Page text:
tAire, Teachta? D?la, Comhairleoir?, Cuairteoir? speisialta agus a Cairde;
T? ?thas orainn f?ilte a chur romhat go dt? an halla an bhaile anseo i gCluain Meala ar an ?c?id an-speisialta i.
Reverend Sisters, Reverend Fathers, Cathaoirleach of Tipperary County Council, Minister of State, Deputies, colleague Councillors, and guests, I am indeed delighted to welcome you to the Town Hall here in Clonmel for this very special occasion.
We come to express our gratitude to the Sisters of Mercy, for what they have done, for what they have meant to the people of Cahir and surrounds for 151 years. Our celebration is tinged with certain sadness because we say farewell to the Sisters who were the very heartbeat of many communities over the years.
As, I am sure you are all aware, Catherine McAuley founded the Sisters of Mercy in 1831 in Dublin. Her aim at that time was to 'care for the poor, sick and ignorant'.
She was a woman of prayer and of deep faith. Her philosophy, which struck me in particular when I read about her during the week was, "Let us take one day only in the hands at a time, merely making a resolve for tomorrow. Thus we may hope to go on, taking short, careful steps, not great strides ... Each day is a step we take towards Eternity ... The final step will bring us into the presence of God."
Friends, as stated in your invitations for tonight, I am honoured and humbled to afford this reception to acknowledge the Compassionate Presence and Generous Service of the Sisters of Mercy to the people of Cahir and the surrounding areas for over 151 years and to sadly mark the end of an era of Service to the Community.
Friends, from small and difficult beginnings the community grew and from their base in Cahir the sisters established centres of education and caring as far away as Wales.
I believe, from my efforts in preparing my remarks tonight, that the first three sisters left the Mercy Convent in Cappoquin, Co Waterford in May 1863, making their way in a horse-drawn cart over the Knockmealdown Mountains, through the Vee, along by bay Lough, and on along the old road to Cahir.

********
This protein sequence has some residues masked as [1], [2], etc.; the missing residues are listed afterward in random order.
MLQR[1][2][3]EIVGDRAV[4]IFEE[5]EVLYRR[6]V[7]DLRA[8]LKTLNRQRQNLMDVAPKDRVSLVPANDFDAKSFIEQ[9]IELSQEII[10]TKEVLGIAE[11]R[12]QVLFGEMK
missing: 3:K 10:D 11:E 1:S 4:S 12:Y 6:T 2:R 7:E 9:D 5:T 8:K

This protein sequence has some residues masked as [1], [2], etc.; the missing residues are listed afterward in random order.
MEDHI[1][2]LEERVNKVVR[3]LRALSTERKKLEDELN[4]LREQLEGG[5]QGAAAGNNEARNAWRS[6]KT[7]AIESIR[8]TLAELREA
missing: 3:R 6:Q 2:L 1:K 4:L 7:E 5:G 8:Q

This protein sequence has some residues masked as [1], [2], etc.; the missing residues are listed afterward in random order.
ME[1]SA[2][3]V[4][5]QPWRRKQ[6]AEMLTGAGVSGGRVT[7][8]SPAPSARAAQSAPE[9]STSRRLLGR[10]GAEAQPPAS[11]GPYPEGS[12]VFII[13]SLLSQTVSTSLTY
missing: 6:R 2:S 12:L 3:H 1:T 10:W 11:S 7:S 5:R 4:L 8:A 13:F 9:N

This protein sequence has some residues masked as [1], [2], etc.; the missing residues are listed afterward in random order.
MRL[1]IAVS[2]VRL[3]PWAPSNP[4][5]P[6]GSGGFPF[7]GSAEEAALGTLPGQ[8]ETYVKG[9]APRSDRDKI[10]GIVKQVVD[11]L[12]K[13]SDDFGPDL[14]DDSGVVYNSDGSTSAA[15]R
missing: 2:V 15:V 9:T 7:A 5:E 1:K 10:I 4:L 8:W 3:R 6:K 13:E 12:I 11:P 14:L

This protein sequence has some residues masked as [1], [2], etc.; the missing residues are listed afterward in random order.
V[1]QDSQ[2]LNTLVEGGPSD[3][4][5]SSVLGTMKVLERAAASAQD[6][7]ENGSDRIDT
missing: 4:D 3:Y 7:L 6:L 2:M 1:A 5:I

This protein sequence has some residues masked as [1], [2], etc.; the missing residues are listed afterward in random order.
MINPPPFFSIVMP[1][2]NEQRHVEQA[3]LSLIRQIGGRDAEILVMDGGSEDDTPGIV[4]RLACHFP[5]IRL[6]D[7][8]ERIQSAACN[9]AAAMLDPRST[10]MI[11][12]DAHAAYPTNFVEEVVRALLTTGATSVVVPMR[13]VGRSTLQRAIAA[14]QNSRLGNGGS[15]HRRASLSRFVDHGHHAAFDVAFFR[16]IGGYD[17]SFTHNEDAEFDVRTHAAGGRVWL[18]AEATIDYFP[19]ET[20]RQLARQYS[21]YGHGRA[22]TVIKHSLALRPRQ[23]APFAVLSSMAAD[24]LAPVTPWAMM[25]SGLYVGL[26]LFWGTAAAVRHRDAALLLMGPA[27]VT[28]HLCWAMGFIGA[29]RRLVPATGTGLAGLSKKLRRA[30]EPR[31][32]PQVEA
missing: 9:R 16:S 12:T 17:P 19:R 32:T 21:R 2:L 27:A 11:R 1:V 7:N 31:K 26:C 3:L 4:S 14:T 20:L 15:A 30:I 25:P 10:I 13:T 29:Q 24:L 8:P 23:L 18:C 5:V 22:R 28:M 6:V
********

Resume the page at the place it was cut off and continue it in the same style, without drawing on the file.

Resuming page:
An uncomfortable journey I?m sure at that time.
They came down Barrack Street, over the River Suir bridge and catching their first glimpse of Cahir Castle turned into the Mall where their first home in Cahir was to be.
As the community of Sisters grew, a second house on the Mall was acquired and a third on Castle Street, until the present convent was built in 1877.
I found out that Mother Bernard Vaughan, the superior at the time, designed and supervised the building of the current convent herself. Known as ?Mrs Vaughan,? a respectful title at the time, she was a capable, powerful and kind woman who would be very much at home with today?s far-seeing female entrepreneur.
As you know, in Cahir the Mercy Sisters established a girls? primary school, a secondary school (Scoil Chriost Ri) and the boarding school.
From Cahir a convent and school were established in Portlaw, a school and hospital in Clogheen and a school in Ballyporeen. They also developed St Joseph?s Hospital in Clonmel and having worked in the adjacent St Michael?s Hospital Sr Eileen Fahey saw the great need for a rehabilitation centre and she consequently established the ?Aiseiri? centre in Cahir which spawned a similar centre in Wexford and a centre for young people in Ballyragget.